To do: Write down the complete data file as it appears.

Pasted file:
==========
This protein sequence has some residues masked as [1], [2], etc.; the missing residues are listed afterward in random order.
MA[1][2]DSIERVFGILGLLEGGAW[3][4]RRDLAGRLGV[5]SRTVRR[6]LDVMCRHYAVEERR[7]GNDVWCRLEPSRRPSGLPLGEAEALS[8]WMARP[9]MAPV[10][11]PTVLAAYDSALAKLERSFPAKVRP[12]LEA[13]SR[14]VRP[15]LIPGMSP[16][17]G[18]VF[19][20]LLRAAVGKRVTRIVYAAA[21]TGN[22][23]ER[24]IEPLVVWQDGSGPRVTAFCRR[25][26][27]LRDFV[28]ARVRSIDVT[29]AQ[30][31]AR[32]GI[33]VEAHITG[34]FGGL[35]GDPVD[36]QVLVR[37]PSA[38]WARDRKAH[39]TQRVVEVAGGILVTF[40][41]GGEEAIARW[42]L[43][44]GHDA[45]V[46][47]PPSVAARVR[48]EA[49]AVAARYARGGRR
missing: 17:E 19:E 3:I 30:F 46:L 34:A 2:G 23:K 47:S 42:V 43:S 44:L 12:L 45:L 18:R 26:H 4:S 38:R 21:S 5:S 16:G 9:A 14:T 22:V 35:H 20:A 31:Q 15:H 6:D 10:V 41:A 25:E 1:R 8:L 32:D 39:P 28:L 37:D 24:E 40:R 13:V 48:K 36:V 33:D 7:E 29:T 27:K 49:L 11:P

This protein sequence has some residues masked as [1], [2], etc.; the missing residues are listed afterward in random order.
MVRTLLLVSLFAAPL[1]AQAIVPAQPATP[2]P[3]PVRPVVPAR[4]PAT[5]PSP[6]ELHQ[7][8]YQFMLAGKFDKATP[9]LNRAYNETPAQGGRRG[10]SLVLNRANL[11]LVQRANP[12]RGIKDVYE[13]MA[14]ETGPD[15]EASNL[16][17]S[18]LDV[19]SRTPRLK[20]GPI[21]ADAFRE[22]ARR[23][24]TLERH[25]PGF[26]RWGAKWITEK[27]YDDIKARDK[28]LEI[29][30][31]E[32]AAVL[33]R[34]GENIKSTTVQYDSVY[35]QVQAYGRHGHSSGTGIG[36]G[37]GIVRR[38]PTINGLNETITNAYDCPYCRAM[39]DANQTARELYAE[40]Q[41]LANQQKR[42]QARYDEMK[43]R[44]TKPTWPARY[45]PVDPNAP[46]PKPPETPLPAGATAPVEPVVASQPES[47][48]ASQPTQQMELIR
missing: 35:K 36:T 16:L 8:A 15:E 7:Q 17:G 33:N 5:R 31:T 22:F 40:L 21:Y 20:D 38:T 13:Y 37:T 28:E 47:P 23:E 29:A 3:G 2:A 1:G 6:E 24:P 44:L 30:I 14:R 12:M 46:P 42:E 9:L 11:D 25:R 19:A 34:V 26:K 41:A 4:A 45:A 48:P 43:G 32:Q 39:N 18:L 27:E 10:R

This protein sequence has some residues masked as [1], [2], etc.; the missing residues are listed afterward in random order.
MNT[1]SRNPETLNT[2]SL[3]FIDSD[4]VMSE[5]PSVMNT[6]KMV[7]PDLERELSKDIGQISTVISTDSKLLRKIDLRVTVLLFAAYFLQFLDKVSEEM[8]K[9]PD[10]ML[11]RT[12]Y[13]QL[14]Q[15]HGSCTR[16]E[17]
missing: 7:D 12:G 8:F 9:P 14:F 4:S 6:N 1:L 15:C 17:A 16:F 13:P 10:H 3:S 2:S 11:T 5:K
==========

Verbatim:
This protein sequence has some residues masked as [1], [2], etc.; the missing residues are listed afterward in random order.
MA[1][2]DSIERVFGILGLLEGGAW[3][4]RRDLAGRLGV[5]SRTVRR[6]LDVMCRHYAVEERR[7]GNDVWCRLEPSRRPSGLPLGEAEALS[8]WMARP[9]MAPV[10][11]PTVLAAYDSALAKLERSFPAKVRP[12]LEA[13]SR[14]VRP[15]LIPGMSP[16][17]G[18]VF[19][20]LLRAAVGKRVTRIVYAAA[21]TGN[22][23]ER[24]IEPLVVWQDGSGPRVTAFCRR[25][26][27]LRDFV[28]ARVRSIDVT[29]AQ[30][31]AR[32]GI[33]VEAHITG[34]FGGL[35]GDPVD[36]QVLVR[37]PSA[38]WARDRKAH[39]TQRVVEVAGGILVTF[40][41]GGEEAIARW[42]L[43][44]GHDA[45]V[46][47]PPSVAARVR[48]EA[49]AVAARYARGGRR
missing: 17:E 19:E 3:I 30:F 46:L 34:A 2:G 23:K 47:S 42:V 43:S 44:L 12:L 45:L 18:R 26:H 4:S 38:R 21:S 5:S 16:G 9:A 14:T 22:V 35:H 20:A 31:Q 15:H 6:D 10:V 41:A 25:E 1:R 8:L 32:D 39:P 28:L 37:D 24:E 40:R 13:V 48:K 36:V 33:D 7:E 29:T 27:K 49:L 11:P

This protein sequence has some residues masked as [1], [2], etc.; the missing residues are listed afterward in random order.
MVRTLLLVSLFAAPL[1]AQAIVPAQPATP[2]P[3]PVRPVVPAR[4]PAT[5]PSP[6]ELHQ[7][8]YQFMLAGKFDKATP[9]LNRAYNETPAQGGRRG[10]SLVLNRANL[11]LVQRANP[12]RGIKDVYE[13]MA[14]ETGPD[15]EASNL[16][17]S[18]LDV[19]SRTPRLK[20]GPI[21]ADAFRE[22]ARR[23][24]TLERH[25]PGF[26]RWGAKWITEK[27]YDDIKARDK[28]LEI[29][30][31]E[32]AAVL[33]R[34]GENIKSTTVQYDSVY[35]QVQAYGRHGHSSGTGIG[36]G[37]GIVRR[38]PTINGLNETITNAYDCPYCRAM[39]DANQTARELYAE[40]Q[41]LANQQKR[42]QARYDEMK[43]R[44]TKPTWPARY[45]PVDPNAP[46]PKPPETPLPAGATAPVEPVVASQPES[47][48]ASQPTQQMELIR
missing: 35:K 36:T 16:L 8:A 15:E 7:Q 17:G 33:N 5:R 31:T 22:F 40:L 21:Y 20:D 38:T 13:Y 37:T 28:E 47:P 23:E 29:A 3:G 2:A 1:G 6:E 24:P 44:L 30:I 14:R 12:M 46:P 42:E 9:L 11:D 25:R 19:A 34:V 26:K 41:A 4:A 45:A 48:P 43:G 32:Q 39:N 18:L 27:E 10:R

This protein sequence has some residues masked as [1], [2], etc.; the missing residues are listed afterward in random order.
MNT[1]SRNPETLNT[2]SL[3]FIDSD[4]VMSE[5]PSVMNT[6]KMV[7]PDLERELSKDIGQISTVISTDSKLLRKIDLRVTVLLFAAYFLQFLDKVSEEM[8]K[9]PD[10]ML[11]RT[12]Y[13]QL[14]Q[15]HGSCTR[16]E[17]
missing: 7:D 12:G 8:F 9:P 14:F 4:S 6:N 1:L 15:C 17:A 16:F 13:P 10:H 3:S 2:S 11:T 5:K